“Women are the forgotten victims of Iraq. Despite the billions of dollars poured into rebuilding Iraq and recent security gains, a quarter of the women interviewed still do not have daily access to water, a third cannot send their children to school and since the war started, over half have been the victim of violence. And to add further insult more than three quarters of widows, many of whom lost their husbands to the conflict, get no government pension which they are entitled to,” said Oxfam International Executive Director Jeremy Hobbs.
- Income was worse for 45% of women in 2008 compared with 2007 and 2006, while roughly 30% said it had not changed in that same time period
- 33% of women had received no humanitarian assistance since 2003
- 76% of widows were not receiving a pension from the government
- Nearly 25% of women had no daily access to drinking water & half of those who did have daily access to water said it was not potable; 69% said access to water was worse or the same as it was in 2006 & 2007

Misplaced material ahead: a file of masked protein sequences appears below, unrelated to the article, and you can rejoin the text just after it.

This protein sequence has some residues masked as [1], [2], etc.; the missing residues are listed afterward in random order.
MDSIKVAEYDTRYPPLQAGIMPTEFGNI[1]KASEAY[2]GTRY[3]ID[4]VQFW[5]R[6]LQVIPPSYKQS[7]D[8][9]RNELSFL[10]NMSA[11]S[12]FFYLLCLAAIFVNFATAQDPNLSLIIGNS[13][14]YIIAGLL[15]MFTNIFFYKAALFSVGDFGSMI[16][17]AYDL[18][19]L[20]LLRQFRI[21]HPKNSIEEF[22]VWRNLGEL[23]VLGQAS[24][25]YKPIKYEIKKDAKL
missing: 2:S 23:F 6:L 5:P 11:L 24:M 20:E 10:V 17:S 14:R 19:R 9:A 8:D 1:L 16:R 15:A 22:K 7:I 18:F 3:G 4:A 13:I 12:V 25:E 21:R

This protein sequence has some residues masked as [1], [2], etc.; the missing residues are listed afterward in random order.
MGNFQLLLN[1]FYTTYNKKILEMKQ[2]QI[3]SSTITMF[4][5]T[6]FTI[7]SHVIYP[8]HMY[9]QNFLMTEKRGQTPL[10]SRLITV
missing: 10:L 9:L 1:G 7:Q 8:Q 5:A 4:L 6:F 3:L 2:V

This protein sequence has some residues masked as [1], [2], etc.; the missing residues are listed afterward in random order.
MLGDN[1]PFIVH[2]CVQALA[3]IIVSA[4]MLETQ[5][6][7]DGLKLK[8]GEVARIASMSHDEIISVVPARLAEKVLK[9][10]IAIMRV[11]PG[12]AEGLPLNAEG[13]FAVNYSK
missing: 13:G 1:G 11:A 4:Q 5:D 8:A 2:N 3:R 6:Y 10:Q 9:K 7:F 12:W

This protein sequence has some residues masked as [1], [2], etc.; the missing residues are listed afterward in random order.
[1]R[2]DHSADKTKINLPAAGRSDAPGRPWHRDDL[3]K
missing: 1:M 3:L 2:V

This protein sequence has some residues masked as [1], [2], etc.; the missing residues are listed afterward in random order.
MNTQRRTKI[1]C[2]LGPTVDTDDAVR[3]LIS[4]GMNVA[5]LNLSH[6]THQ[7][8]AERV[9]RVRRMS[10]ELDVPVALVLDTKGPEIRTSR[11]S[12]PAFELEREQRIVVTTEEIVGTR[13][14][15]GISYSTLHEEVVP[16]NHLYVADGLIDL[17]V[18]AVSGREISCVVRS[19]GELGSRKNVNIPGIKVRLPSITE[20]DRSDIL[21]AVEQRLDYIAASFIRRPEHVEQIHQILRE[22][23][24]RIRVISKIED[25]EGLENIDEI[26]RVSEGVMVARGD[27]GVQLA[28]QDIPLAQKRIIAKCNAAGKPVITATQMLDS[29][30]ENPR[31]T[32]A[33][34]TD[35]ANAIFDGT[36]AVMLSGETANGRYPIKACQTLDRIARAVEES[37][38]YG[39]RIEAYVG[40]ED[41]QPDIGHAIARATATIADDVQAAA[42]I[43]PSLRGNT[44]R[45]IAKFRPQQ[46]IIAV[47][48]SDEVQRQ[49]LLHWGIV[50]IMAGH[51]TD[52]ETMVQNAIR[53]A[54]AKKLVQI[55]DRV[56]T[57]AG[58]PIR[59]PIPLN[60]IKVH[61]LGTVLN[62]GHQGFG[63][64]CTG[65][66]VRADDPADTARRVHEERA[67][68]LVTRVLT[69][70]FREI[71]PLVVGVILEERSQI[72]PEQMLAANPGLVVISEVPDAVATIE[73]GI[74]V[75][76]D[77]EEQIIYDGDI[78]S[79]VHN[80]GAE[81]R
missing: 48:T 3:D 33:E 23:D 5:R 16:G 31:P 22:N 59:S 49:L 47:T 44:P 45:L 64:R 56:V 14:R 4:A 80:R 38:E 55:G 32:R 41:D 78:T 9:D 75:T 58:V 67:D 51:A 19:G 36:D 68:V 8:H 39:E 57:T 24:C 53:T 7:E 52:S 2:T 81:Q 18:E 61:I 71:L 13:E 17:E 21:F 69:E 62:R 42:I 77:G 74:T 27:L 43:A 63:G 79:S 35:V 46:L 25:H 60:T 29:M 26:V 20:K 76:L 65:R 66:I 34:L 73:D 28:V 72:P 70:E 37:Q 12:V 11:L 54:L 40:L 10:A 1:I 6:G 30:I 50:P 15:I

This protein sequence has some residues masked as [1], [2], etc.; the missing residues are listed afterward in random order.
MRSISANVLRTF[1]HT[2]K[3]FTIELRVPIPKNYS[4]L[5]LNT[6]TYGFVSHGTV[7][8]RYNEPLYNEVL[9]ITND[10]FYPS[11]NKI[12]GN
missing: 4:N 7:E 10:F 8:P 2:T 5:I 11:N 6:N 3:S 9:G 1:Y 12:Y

- One-third of respondents had electricity 3 hours or less per day; two-thirds had 6 hours or less; 80% said access to electricity was more difficult or the same compared to 2007; 82% as compared to 2006 and 84% as compared to 2003
- Nearly half of women said access to quality healthcare was more difficult in 2008 compared with 2006 and 2007
- 40% of women with children reported that their sons and daughters were not attending school
Leslie on her 2nd day of vigil and fast for Gaza in front of the White House.
What a great time yesterday. Not so many people out and about as there were on Saturday--at least in the few hours I was there--but still wonderful interactions. Just some impressions:
- Who we met: Socialists from Chicago, IL, highschoolers from Fon du Lac, WI, bikers from IL, joggers from DC, visitors from Germany, Colombia, Japan, Sweden, Ireland, S Africa, China, Nepal, India, Netherlands
- Cop asked for our names at the outset: I provided mine and said we were with Code Pink; Leslie rightly did not, observing nobody had required this yesterday. He also asked what we were protesting and I noted to him that we weren't doing anything of the kind, but rather were promoting peace.
- We had just one person almost at the beginning of our who demanded to know what we proposed to do about "bin Laden and all these crazies" and didn't seem all that empathetic toward civilians in Palestine, Iraq, Afghanistan. 3000 killed on 9/11 were innocents, 1.2M killed in Iraq are all terrorists.